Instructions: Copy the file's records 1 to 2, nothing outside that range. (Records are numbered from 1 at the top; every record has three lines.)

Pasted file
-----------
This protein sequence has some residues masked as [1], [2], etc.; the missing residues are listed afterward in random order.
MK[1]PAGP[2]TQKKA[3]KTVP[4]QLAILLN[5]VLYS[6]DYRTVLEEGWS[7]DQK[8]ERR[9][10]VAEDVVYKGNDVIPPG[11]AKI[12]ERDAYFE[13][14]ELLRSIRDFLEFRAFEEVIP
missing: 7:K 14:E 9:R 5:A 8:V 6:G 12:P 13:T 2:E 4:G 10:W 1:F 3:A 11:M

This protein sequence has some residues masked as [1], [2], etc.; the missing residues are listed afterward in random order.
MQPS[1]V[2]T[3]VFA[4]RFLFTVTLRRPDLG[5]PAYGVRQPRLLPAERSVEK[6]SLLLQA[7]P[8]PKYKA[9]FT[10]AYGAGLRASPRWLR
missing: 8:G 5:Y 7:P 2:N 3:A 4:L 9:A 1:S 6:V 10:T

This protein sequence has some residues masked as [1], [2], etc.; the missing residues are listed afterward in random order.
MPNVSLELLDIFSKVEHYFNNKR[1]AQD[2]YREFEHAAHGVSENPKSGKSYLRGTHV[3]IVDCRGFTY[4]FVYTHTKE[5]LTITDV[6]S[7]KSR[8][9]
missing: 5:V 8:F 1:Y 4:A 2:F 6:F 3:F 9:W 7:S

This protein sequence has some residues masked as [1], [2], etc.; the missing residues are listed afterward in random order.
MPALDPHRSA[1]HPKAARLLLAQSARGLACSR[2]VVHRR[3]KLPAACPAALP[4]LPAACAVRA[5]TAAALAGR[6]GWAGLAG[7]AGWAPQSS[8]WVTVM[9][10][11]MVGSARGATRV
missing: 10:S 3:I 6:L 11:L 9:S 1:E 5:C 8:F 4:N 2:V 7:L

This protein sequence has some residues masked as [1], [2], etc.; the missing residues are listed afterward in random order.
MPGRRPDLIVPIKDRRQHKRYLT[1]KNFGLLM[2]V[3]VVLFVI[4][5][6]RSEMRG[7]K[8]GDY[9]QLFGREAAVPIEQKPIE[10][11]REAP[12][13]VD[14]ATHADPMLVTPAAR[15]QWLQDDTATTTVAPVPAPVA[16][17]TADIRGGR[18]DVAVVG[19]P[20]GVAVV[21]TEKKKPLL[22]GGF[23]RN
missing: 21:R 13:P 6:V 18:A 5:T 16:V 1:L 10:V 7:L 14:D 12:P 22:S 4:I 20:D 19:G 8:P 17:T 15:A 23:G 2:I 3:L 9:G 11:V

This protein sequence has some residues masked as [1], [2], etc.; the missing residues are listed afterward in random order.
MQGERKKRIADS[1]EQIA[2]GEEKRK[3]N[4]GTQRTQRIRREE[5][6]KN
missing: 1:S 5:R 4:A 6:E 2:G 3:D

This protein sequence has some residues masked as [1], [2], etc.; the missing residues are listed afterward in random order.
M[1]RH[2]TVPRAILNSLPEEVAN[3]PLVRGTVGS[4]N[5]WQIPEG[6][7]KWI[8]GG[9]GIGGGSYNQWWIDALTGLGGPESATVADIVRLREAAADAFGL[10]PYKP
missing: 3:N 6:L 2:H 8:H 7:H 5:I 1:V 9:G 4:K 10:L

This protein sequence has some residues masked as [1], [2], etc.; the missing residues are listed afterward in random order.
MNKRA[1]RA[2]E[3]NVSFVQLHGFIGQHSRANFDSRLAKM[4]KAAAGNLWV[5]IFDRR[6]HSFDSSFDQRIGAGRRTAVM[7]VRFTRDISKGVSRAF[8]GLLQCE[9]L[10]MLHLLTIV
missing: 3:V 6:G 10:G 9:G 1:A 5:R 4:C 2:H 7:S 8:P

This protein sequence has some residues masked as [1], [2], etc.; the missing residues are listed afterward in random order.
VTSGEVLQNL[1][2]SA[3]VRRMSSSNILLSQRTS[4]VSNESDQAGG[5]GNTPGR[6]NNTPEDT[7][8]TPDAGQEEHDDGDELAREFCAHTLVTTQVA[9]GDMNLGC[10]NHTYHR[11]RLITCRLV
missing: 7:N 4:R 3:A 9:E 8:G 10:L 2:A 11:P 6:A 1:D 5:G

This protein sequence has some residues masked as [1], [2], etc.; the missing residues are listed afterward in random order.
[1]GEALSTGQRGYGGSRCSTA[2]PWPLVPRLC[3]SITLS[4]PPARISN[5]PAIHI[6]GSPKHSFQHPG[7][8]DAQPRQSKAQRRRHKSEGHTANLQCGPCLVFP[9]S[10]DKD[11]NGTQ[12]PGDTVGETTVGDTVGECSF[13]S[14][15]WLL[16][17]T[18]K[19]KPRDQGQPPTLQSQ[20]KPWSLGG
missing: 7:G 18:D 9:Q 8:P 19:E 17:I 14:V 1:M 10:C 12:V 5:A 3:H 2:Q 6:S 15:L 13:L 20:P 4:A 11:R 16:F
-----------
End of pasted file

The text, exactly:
This protein sequence has some residues masked as [1], [2], etc.; the missing residues are listed afterward in random order.
MK[1]PAGP[2]TQKKA[3]KTVP[4]QLAILLN[5]VLYS[6]DYRTVLEEGWS[7]DQK[8]ERR[9][10]VAEDVVYKGNDVIPPG[11]AKI[12]ERDAYFE[13][14]ELLRSIRDFLEFRAFEEVIP
missing: 7:K 14:E 9:R 5:A 8:V 6:G 12:P 13:T 2:E 4:G 10:W 1:F 3:A 11:M

This protein sequence has some residues masked as [1], [2], etc.; the missing residues are listed afterward in random order.
MQPS[1]V[2]T[3]VFA[4]RFLFTVTLRRPDLG[5]PAYGVRQPRLLPAERSVEK[6]SLLLQA[7]P[8]PKYKA[9]FT[10]AYGAGLRASPRWLR
missing: 8:G 5:Y 7:P 2:N 3:A 4:L 9:A 1:S 6:V 10:T